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Cuomo Parses N.Y. Case Numbers To Present Rosier Pandemic Picture

N.Y. Gov. Andrew Cuomo
Darren McGee
Office of N.Y. Gov. Andrew Cuomo
N.Y. Gov. Andrew Cuomo

The coronavirus infection rate has been creeping up in New York, though it still remains well below the rates in most other states. Governor Andrew Cuomo, is arguing, though, that 20 COVID-19 hotspots in New York should not count against the state’s overall low numbers.

Cuomo, in his daily telephone briefings with reporters, has offered two sets of numbers lately. One is what the virus transmission rate is overall in the state. The other is what the rate would be if 20 areas identified as hotspots were not counted. For instance, on October 13, the rate in the clusters was 6.29% . That brought the statewide average to 1.1%. But without the hotspots, the number of positive cases was 0.95%.

Cuomo said it makes sense to make the distinction, because more testing is done in the clusters.

“You have an oversample of the highest infection rate in the state, the clusters, so it skews the number,” said Cuomo.

The governor said New York is also identifying and reporting the virus clusters more accurately than some other states. He said New York’s health officials have developed a more precisely targeted way to measure transmission, and has the capacity, “to see things that normally you don’t see.”

“We have flare ups because in this state we have a microscope, and the other states don’t have a microscope,” Cuomo said. “If you don’t have a microscope, you don’t see a lot of things.”

The most recent numbers for the virus, released Friday, show the overall statewide rate on Thursday was 1.25%, and the average rate in the hotspots was 4.84%.

Cuomo’s arguments are reminiscent of those of President Trump, who said in September that the nations’ infection rate would be lower, if you did not count the number of cases in Democratic led, or blue states. Trump repeated that claim on the Fox Business channel on October 15.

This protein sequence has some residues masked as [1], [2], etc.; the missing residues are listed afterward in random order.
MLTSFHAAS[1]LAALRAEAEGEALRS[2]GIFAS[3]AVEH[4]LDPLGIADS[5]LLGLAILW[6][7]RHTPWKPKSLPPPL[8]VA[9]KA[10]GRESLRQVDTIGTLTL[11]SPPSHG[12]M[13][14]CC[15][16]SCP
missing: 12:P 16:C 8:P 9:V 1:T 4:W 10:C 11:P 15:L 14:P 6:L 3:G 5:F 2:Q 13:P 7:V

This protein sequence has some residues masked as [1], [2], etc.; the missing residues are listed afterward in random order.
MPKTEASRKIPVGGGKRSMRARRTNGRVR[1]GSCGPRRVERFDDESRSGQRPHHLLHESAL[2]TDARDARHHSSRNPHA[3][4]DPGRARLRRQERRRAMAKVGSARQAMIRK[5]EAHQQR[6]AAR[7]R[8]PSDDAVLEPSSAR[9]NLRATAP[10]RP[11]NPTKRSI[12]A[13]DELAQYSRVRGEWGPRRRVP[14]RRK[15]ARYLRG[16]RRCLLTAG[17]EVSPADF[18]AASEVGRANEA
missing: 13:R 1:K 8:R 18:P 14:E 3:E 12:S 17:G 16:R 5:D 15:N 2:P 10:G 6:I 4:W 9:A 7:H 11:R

Trump has also frequently said that with less testing, there would be fewer coronavirus cases reported.

Rich Azzopardi, senior advisor to the governor, said Cuomo is saying the opposite of what Trump is saying. He said Trump advocates for less testing, while the state health department is actually doing more intensified testing, and the rapid tests used in the hot spots are resulting in the higher positive numbers.

Azzopardi said it makes sense to provide “context” and report the hotspot infection rates separately.

The state’s numbers in recent days also show that hospitalizations for the disease are steadily climbing. On October 13, 938 New Yorkers were in the hospital with the virus, the highest rate since June 25. Of the 146 new patients admitted, nearly half were from the 20 hot spots.

On Thursday there were 918 hospitalizations and 143 new admissions.

There are also rising incidents of positive cases in the schools. Many of the state’s more than 700 districts are conducting at least part time in-person learning.

The governor’s framing of the state’s infection rate also comes during a week that he released a memoir that chronicles how he successfully lowered the rate of infection in New York, which in the spring was the nation’s epicenter for the coronavirus.

State Senator Jim Tedisco, a Republican who has been at odds with the governor over nursing home policies during the pandemic, said perhaps the governor was too hasty to write the book, before the crisis is over. Tedisco spoke at a rally protesting the state’s strict visitation rules at nursing homes.

“I think he made a big mistake,” Tedisco said. “We’re still in the midst of this problem.”

The governor agrees that the crisis is far from over. He said he expects “micro cluster” outbreaks of the virus to flare up for at least another year, even after there is a vaccine.

Karen has covered state government and politics for New York State Public Radio, a network of 10 New York and Connecticut stations, since 1990. She is also a regular contributor to the statewide public television program about New York State government, New York Now. She appears on the reporter’s roundtable segment, and interviews newsmakers.